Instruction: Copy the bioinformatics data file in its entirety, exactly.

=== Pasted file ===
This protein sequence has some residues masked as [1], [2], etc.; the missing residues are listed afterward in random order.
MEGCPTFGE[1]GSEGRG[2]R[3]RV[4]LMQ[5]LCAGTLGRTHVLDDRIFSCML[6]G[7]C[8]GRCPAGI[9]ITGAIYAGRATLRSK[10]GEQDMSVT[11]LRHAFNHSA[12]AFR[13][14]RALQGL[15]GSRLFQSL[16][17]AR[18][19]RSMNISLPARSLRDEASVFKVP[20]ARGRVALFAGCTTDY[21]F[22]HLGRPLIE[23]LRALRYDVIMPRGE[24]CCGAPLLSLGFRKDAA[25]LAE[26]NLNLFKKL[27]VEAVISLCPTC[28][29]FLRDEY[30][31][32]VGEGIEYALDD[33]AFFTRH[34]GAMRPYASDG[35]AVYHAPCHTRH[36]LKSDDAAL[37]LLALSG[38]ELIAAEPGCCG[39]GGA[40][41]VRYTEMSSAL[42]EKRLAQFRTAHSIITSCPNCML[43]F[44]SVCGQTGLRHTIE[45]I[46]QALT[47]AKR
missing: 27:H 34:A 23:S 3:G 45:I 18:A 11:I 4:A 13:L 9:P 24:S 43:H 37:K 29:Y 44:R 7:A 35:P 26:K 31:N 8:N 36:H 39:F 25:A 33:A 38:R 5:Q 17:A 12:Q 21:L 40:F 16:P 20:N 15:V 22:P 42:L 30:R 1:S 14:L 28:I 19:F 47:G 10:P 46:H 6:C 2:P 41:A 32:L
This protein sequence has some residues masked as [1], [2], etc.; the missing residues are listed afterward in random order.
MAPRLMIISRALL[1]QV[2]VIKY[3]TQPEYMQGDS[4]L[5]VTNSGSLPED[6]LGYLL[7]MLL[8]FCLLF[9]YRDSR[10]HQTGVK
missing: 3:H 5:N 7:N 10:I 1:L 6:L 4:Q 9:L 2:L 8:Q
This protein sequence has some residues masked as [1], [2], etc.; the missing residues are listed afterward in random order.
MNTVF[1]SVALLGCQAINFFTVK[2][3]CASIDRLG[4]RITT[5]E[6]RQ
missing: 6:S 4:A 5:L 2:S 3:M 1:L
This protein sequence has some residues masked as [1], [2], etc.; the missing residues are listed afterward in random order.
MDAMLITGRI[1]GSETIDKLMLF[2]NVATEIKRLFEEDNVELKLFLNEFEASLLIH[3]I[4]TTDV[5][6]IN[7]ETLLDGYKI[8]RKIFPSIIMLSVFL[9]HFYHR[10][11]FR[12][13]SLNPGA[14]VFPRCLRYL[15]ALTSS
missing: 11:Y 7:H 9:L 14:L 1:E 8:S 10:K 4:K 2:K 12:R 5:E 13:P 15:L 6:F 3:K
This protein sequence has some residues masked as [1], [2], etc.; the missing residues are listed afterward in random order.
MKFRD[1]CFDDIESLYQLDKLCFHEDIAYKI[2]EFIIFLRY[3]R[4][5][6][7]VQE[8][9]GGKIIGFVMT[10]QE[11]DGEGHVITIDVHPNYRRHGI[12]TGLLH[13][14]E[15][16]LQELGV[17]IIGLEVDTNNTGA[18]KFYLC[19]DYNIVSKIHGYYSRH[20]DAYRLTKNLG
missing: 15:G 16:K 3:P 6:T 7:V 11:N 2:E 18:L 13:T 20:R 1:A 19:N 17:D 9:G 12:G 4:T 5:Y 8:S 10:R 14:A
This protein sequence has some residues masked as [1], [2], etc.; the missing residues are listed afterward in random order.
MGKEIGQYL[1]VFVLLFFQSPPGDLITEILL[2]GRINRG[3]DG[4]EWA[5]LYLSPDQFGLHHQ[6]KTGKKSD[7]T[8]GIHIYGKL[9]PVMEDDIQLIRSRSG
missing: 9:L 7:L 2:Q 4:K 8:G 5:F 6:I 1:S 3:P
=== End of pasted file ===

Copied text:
This protein sequence has some residues masked as [1], [2], etc.; the missing residues are listed afterward in random order.
MEGCPTFGE[1]GSEGRG[2]R[3]RV[4]LMQ[5]LCAGTLGRTHVLDDRIFSCML[6]G[7]C[8]GRCPAGI[9]ITGAIYAGRATLRSK[10]GEQDMSVT[11]LRHAFNHSA[12]AFR[13][14]RALQGL[15]GSRLFQSL[16][17]AR[18][19]RSMNISLPARSLRDEASVFKVP[20]ARGRVALFAGCTTDY[21]F[22]HLGRPLIE[23]LRALRYDVIMPRGE[24]CCGAPLLSLGFRKDAA[25]LAE[26]NLNLFKKL[27]VEAVISLCPTC[28][29]FLRDEY[30][31][32]VGEGIEYALDD[33]AFFTRH[34]GAMRPYASDG[35]AVYHAPCHTRH[36]LKSDDAAL[37]LLALSG[38]ELIAAEPGCCG[39]GGA[40][41]VRYTEMSSAL[42]EKRLAQFRTAHSIITSCPNCML[43]F[44]SVCGQTGLRHTIE[45]I[46]QALT[47]AKR
missing: 27:H 34:A 23:S 3:G 45:I 18:A 11:I 4:A 13:L 9:P 24:S 43:H 37:K 29:Y 44:R 7:A 35:P 26:K 31:N 8:N 36:H 39:F 25:A 33:A 38:R 5:Q 17:A 12:Q 21:L 40:F 16:P 20:N 15:V 22:P 42:L 30:R 1:S 14:L 28:I 19:F 47:G 10:P 46:H 6:C 2:P 41:A 32:L
This protein sequence has some residues masked as [1], [2], etc.; the missing residues are listed afterward in random order.
MAPRLMIISRALL[1]QV[2]VIKY[3]TQPEYMQGDS[4]L[5]VTNSGSLPED[6]LGYLL[7]MLL[8]FCLLF[9]YRDSR[10]HQTGVK
missing: 3:H 5:N 7:N 10:I 1:L 6:L 4:Q 9:L 2:L 8:Q
This protein sequence has some residues masked as [1], [2], etc.; the missing residues are listed afterward in random order.
MNTVF[1]SVALLGCQAINFFTVK[2][3]CASIDRLG[4]RITT[5]E[6]RQ
missing: 6:S 4:A 5:L 2:S 3:M 1:L
This protein sequence has some residues masked as [1], [2], etc.; the missing residues are listed afterward in random order.
MDAMLITGRI[1]GSETIDKLMLF[2]NVATEIKRLFEEDNVELKLFLNEFEASLLIH[3]I[4]TTDV[5][6]IN[7]ETLLDGYKI[8]RKIFPSIIMLSVFL[9]HFYHR[10][11]FR[12][13]SLNPGA[14]VFPRCLRYL[15]ALTSS
missing: 11:Y 7:H 9:L 14:L 1:E 8:S 10:K 4:K 2:K 12:R 5:E 13:P 15:L 6:F 3:K
This protein sequence has some residues masked as [1], [2], etc.; the missing residues are listed afterward in random order.
MKFRD[1]CFDDIESLYQLDKLCFHEDIAYKI[2]EFIIFLRY[3]R[4][5][6][7]VQE[8][9]GGKIIGFVMT[10]QE[11]DGEGHVITIDVHPNYRRHGI[12]TGLLH[13][14]E[15][16]LQELGV[17]IIGLEVDTNNTGA[18]KFYLC[19]DYNIVSKIHGYYSRH[20]DAYRLTKNLG
missing: 15:G 16:K 3:P 6:T 7:V 11:N 2:E 18:L 13:T 20:R 1:A 19:N 17:D 9:G 12:G 4:T 5:Y 8:S 10:R 14:A
This protein sequence has some residues masked as [1], [2], etc.; the missing residues are listed afterward in random order.
MGKEIGQYL[1]VFVLLFFQSPPGDLITEILL[2]GRINRG[3]DG[4]EWA[5]LYLSPDQFGLHHQ[6]KTGKKSD[7]T[8]GIHIYGKL[9]PVMEDDIQLIRSRSG
missing: 9:L 7:L 2:Q 4:K 8:G 5:F 6:I 1:S 3:P